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Tribal advocates keep up legal pressure for fair political maps; 12-member jury sworn in for Trump's historic criminal trial; the importance of healthcare decision planning; and a debt dilemma: poll shows how many people wrestle with college costs.

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Civil rights activists say a court ruling could end the right to protest in three southern states, a federal judge lets January 6th lawsuits proceed against former President Trump, and police arrest dozens at a Columbia University Gaza protest.

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Rural Wyoming needs more vocational teachers to sustain its workforce pipeline, Ohio environmental advocates fear harm from a proposal to open 40-thousand forest acres to fracking and rural communities build bike trail systems to promote nature, boost the economy.

Civil rights groups call Texas' proposed laws, razor wire dehumanizing

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Monday, November 6, 2023   

A set of border security bills under consideration by Texas lawmakers will cause harm to migrants, residents, and state law, according to a state civil rights group.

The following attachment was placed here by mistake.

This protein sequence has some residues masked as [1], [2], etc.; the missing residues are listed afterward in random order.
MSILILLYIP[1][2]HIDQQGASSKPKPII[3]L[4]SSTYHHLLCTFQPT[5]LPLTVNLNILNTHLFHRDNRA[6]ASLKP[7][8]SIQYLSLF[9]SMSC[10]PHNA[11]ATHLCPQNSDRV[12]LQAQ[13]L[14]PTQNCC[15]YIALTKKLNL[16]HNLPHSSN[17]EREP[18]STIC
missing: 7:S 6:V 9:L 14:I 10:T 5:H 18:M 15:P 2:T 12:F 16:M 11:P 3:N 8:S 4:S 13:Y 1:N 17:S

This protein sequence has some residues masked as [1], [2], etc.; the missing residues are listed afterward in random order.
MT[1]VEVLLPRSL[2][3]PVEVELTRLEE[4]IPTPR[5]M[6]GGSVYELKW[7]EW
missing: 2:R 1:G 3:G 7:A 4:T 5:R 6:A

The American Civil Liberties Union of Texas is opposed to Senate Bill 11, which would make it a state crime for illegally entering Texas from Mexico, and authorize state police to arrest violators.

It's similar to legislation that failed to pass in an earlier session this year.

Traditionally, the Texas Legislature met every other year - but this is the third time lawmakers have convened in 2023.

ACLU Senior Staff Attorney David Donatti said the never-ending sessions are relentless and exhausting voters.

"A part of what makes it feel so relentless is that this is a special legislative session," said Donatti, "and it is perplexing and troubling, and not the way that the Texas Constitution or laws envisioning lawmaking in the state is supposed to happen."

Donatti said Texas should treat immigration like the human right that it is and create a humane, fair and welcoming process - instead of dehumanizing narratives.

The bills have bogged down due to infighting, and the special session will end tomorrow. Should they pass, Donatti said citizens and non-citizens could be subjected to racial profiling and harassment.

Earlier this year Texas began deploying chains of specially designed buoys down the middle of the Rio Grande River to deter migrants from crossing illegally.

Another deterrent used is "concertina" or razor wire - which Donatti said he's witnessed.

"I've been on the border and I have seen the concertina wire, and I've not only seen the concertina wire I've seen families separated by the concertina wire," said Donatti. "And it really defies all common sense - and it defies all humanity."

Last week a judge ordered federal border patrol agents not to interfere with razor wire that Texas has installed. A second hearing in the case is scheduled for this week.

Support for this reporting was provided by the Carnegie Corporation of New York.




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